Friday, May 23, 2008

 

Crewe Voters Call Time on Gordon

Returning from a rather damp visit to the centre of Western European culture, I find Crewe, which is anything but, at the centre of political interest. Yet another disaster for Labour, but in what particular ways?

1. The massive swing will increase pressure on Brown to go before the election. I note that Jenni Russell, a perfectly sensible Guardian journalist, was calling for him to go as soon as posible only yesterday. Expect the chorus to rise in intensity.

2. More old friends will fall by the wayside. I note that Charlie Falconer, admittedly in outer darkness since last June, shafted the Constitutional Renewal Bill and other of Gordon's works yesterday in the FT. I also note blogger Mike Ion, suggested Alan Milburn might be prepared to run against Gordon before the next election. Expect much more of same.

3. More pressure will focus on Labour's preparedness for an election. I note today that Labour is very heavily in debt, compared to the Tories' buoyant finances, and that the workers party will have to rely on those politically embarrassing unions to fund them for the next election.

4. The 'toff-attack' ploy used by Labour in the by-election bombed pathetically. I suspect it was not the reason why the vote was lost but it certainly did not help. If, as we are told, it was a dry run for how to take on Cameron in the election, Labour planners will be gloomily contemplating their drawing boards this morning.

5. The reason why Labour lost, I fear to say, is that voters have now had enough. We have been inching our way towards the Major analogy for months now: Crewe indicates that it has at last fully arrived. Once this stage has been reached, I suspect it means the end of Brown's hopes for a second term. Nick Robinson this morning noted that no prime minister has ever come back to win after suffering such a sustained collapse in personal standing.

Does this mean Labour will ose the next election? One would be a fool to say that it looks like anything else at the present stage. Gordon's role is akin to a Shakespearean tragedy. All that ambition, all that plotting, all that desperate, angry energy to displace Blair and seize the crown, and he's ended up with a fag-end premiership, apparently ending in tired failure after less than a year. All the doors have been closing; I think he has only until the autumn conference to turn it around.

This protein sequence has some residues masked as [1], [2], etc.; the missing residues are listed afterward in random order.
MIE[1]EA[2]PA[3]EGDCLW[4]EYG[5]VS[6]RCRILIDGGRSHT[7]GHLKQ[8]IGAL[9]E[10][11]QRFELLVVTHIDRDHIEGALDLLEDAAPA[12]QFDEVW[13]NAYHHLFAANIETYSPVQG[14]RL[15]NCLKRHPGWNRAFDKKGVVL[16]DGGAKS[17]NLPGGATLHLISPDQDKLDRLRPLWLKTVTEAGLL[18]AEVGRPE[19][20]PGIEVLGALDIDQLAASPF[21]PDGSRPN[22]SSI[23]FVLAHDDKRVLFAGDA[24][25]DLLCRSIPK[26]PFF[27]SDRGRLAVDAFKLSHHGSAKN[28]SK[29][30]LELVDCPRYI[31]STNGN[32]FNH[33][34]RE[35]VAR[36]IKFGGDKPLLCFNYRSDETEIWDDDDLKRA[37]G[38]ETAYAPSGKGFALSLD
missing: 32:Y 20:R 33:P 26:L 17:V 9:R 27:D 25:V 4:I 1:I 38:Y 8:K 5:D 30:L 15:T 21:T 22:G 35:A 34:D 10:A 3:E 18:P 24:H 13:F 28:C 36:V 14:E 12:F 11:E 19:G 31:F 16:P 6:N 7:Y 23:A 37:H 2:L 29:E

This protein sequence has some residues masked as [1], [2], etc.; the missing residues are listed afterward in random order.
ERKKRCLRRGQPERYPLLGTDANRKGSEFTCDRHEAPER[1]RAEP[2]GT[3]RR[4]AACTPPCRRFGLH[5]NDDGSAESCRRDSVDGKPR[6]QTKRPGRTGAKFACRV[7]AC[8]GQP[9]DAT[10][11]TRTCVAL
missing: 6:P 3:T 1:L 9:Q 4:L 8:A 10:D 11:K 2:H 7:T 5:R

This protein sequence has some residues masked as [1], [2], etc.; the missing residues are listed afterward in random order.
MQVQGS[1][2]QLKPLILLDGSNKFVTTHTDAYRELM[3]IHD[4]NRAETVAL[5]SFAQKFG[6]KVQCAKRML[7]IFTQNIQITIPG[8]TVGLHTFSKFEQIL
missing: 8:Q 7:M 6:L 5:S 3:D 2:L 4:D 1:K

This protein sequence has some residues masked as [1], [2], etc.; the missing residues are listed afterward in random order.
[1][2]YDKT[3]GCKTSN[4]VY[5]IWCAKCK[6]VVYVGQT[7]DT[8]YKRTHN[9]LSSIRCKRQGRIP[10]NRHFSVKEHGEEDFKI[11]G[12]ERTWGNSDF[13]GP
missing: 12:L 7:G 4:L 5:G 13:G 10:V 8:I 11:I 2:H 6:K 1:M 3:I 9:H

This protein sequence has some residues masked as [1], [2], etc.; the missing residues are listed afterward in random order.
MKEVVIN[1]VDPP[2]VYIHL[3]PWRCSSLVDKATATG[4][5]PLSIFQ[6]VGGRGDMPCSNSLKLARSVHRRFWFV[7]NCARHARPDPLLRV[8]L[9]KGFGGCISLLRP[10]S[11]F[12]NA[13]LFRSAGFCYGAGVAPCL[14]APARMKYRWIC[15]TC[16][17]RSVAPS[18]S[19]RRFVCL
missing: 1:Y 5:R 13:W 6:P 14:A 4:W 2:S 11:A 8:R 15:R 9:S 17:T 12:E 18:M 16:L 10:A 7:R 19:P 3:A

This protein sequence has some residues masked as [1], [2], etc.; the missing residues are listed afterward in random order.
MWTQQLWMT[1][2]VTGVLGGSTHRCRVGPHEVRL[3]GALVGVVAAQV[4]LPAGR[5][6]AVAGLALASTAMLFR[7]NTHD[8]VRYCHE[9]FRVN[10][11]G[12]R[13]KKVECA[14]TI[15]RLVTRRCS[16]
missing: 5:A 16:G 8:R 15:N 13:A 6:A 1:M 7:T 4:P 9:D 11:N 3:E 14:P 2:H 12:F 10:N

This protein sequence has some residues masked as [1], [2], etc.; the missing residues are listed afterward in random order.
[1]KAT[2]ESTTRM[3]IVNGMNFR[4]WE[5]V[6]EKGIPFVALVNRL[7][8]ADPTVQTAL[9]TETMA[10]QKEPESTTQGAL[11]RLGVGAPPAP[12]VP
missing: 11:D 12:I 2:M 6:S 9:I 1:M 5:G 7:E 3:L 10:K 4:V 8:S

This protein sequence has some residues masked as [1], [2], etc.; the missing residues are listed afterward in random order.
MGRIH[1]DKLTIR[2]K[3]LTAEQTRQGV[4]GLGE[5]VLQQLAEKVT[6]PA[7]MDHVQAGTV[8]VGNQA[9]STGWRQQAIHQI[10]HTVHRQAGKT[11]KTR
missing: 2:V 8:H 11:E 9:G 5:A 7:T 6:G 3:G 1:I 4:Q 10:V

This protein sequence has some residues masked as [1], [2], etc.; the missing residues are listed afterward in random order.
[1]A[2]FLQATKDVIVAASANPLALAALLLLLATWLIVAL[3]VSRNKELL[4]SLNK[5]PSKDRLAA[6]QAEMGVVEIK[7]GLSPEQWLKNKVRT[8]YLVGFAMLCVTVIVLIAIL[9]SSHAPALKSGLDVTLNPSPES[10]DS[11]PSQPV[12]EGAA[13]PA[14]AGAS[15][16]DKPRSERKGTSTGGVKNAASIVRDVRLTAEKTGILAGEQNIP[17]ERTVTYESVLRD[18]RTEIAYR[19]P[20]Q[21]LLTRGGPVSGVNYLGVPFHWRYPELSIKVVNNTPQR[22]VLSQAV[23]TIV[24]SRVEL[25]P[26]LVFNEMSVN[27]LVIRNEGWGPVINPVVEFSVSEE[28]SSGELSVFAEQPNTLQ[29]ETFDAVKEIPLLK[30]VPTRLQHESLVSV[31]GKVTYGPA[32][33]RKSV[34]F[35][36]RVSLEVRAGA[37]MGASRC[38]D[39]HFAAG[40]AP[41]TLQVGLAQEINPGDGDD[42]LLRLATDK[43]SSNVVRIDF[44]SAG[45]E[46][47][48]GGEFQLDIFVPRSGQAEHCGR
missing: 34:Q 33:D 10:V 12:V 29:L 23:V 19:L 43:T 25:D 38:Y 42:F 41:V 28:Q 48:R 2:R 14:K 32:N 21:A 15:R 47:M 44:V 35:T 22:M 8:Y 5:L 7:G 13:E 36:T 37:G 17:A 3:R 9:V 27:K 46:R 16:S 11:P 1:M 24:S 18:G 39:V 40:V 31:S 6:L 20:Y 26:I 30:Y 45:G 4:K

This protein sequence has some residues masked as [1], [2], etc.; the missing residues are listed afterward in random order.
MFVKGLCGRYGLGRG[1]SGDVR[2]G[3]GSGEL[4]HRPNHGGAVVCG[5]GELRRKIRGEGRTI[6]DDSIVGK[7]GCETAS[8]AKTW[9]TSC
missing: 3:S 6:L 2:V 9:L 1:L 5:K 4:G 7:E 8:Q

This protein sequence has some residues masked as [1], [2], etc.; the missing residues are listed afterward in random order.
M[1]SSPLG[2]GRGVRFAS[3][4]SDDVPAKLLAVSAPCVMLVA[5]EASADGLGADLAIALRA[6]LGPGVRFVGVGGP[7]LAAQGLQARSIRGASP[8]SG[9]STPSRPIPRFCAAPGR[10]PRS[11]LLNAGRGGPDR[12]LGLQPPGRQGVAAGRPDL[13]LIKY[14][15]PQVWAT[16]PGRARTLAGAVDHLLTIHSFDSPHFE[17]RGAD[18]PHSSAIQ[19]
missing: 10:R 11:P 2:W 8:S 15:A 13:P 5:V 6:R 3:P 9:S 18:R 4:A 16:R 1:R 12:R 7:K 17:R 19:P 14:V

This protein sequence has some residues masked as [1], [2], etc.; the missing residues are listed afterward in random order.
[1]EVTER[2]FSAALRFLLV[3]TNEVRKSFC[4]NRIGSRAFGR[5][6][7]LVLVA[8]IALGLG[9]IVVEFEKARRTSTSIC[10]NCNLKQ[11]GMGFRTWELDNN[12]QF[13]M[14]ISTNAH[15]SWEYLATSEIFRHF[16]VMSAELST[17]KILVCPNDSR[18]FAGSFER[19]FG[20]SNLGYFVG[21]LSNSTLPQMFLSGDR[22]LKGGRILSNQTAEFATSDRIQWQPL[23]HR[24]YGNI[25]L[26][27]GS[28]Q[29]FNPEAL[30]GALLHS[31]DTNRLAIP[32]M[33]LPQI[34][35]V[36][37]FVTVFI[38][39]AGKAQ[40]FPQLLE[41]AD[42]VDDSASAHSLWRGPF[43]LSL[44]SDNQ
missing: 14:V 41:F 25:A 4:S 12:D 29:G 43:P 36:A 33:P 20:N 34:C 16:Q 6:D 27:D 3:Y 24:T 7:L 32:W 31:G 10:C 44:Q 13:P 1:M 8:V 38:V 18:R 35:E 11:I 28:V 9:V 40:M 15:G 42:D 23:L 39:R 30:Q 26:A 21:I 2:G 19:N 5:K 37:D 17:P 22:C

Comments:
The party just doesn’t get it! It has perpetuated failed Thatcherite and free-market policies when radical change should have been introduced. As a result it has continued where the Tories left off and ‘shafted’ its own support. Everything wrong in this country stems from the 1980s. This government was given a mandate for change three times, with overwhelming parliamentary majorities, and it has ‘blown it’. The only thing it has truly achieved is undermining our national identity by uncontrolled immigration. It then has the cheek to parachute in a candidate at Crewe to play on the sentiments and traditions of its support. Tamsin Dunwoodie may be a descendant of Labour movement aristocracy but the days of unswerving loyalty to the party are over. The basis of the party’s support comes from what it was and what it stood for, not from what it is now. It is completely out of touch from the requirements of the people. It no-longer deserves our support. The bitter irony though is that its failings are driving the support of a party which will accelerate the country’s downward spiral.
 
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